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White House considers "timely" and targeted coronavirus-related aid for Americans

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The Trump administration is considering "timely" and "targeted" measures to provide financial assistance to Americans hardest hit by the coronavirus, top White House economic adviser Larry Kudlow said Friday morning.

It's unclear exactly what form the assistance will take yet, Kudlow said during television interviews and to reporters in the White House Briefing Room, but the administration is looking at how to provide some form of financial help to certain geographic areas, small businesses, families who miss paychecks, or certain industry sectors. That could be done through some form of executive action, Kudlow said, and the administration might require more funding from Congress than the $8.3 billion signed into law as it combats the spread of the coronavirus.

"We want to have this targeted in a timely fashion for those areas that have been hit the worst," said Kudlow, who said he doesn't like the word "bailout," but prefers referring to such possible aid as "targeted" and "timely" measures. 

Kudlow suggested the administration has options for disbursing aid through the Small Business Administration. 

"We have authority in many places to set up, I'm just going to call them operations that would provide immediate cash assistance," he said.

When President Trump was asked later in the day whether he's considering deferring taxes for companies like cruise lines or airlines, the president said they're looking at different options. 

Kudlow acknowledged that some families will likely miss paychecks because they have to stay home from work. Asked what his message is to families who fear loss of income because of work absences related to coronavirus precautions at their jobs or because their kids have to stay home from school, Kudlow said, "We will help them." 

The remarks from Kudlow, a member of the White House's coronavirus task force, are the first clear comments from a White House official suggesting the administration may provide some form of financial assistance to offset the economic fallout from the coronavirus, which has sunk the stock market and stirred increasing concerns about what the consequences could be for average Americans.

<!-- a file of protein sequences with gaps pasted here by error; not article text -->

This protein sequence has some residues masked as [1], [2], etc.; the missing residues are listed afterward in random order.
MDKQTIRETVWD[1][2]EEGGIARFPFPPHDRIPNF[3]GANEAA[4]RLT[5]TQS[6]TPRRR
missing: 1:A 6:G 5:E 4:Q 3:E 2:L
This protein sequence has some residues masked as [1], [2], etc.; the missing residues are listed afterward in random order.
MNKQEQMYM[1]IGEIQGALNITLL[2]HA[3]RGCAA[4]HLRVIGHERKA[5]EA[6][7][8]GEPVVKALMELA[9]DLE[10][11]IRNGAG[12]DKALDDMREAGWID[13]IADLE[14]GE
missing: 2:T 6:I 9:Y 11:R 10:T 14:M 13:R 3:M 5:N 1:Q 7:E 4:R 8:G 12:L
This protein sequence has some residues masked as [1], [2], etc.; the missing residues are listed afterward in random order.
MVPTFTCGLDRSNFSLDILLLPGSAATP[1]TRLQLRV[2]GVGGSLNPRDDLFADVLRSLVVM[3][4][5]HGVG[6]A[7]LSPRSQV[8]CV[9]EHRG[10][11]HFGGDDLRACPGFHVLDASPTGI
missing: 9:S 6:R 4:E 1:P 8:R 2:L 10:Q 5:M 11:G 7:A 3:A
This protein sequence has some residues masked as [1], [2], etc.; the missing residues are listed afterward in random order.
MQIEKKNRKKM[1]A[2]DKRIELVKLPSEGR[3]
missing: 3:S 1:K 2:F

Kudlow said the current economic situation and any potential economic assistance are not comparable to the 2008 financial crash and subsequent bailouts. 

"This, too, will pass," Kudlow said. "The financial crash, complex thing, lasted a long time. This has nothing to do with that." 

The spreading coronavirus, of which there are more than 100 confirmed cases and 14 deaths so far, has prompted questions about whether the administration did enough, early enough. Only recently have stringent testing requirements been relaxed to allow for more testing, and public health officials have been scrambling to send out enough tests. Health experts fear the actual number of cases may be significantly higher but remain undetected because of the shortage of tests. 

President Trump's trip to the Centers for Disease Control was canceled, but is now back on Friday, after a CDC staffer believed to have contracted the virus tested negative.

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